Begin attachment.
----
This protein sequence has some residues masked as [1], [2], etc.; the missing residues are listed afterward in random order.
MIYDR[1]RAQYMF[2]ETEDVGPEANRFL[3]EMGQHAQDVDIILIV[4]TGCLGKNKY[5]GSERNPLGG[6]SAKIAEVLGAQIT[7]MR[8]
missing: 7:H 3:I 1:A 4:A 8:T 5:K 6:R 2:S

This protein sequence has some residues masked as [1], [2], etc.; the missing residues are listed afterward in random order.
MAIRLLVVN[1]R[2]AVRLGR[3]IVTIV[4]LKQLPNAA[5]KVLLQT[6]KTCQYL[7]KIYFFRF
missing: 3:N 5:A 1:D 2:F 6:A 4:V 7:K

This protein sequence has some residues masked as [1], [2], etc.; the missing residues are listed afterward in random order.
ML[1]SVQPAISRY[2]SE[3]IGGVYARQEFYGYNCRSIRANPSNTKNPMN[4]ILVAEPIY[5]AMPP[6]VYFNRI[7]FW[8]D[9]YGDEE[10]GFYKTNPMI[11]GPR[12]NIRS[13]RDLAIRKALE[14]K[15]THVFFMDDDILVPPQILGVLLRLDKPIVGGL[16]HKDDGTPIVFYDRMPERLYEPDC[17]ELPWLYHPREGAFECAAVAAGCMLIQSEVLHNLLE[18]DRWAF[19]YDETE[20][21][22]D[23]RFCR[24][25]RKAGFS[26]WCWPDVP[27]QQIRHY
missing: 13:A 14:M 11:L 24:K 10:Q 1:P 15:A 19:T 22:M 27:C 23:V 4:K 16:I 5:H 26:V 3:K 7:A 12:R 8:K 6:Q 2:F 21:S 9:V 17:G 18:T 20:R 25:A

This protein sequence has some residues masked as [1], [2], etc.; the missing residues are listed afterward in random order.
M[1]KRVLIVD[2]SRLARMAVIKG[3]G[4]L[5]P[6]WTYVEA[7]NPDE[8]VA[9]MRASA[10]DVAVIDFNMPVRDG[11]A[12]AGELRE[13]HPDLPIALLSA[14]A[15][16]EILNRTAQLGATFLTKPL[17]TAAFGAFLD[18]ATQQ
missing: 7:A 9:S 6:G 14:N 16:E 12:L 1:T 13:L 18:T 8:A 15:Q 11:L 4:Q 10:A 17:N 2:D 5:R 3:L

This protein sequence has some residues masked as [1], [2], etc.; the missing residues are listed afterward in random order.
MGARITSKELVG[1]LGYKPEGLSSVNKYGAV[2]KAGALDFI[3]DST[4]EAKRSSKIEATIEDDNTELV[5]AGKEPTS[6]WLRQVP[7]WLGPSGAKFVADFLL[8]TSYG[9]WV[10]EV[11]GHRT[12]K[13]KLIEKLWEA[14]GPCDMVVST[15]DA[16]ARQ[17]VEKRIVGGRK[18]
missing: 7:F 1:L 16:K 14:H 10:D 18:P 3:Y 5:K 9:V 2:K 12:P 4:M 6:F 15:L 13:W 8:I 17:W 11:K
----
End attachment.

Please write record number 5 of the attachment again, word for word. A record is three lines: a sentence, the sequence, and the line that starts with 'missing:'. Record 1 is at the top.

This protein sequence has some residues masked as [1], [2], etc.; the missing residues are listed afterward in random order.
MGARITSKELVG[1]LGYKPEGLSSVNKYGAV[2]KAGALDFI[3]DST[4]EAKRSSKIEATIEDDNTELV[5]AGKEPTS[6]WLRQVP[7]WLGPSGAKFVADFLL[8]TSYG[9]WV[10]EV[11]GHRT[12]K[13]KLIEKLWEA[14]GPCDMVVST[15]DA[16]ARQ[17]VEKRIVGGRK[18]
missing: 7:F 1:L 16:K 14:H 10:D 18:P 3:Y 5:K 9:V 2:K 12:P 4:M 6:F 15:L 13:W 8:I 17:W 11:K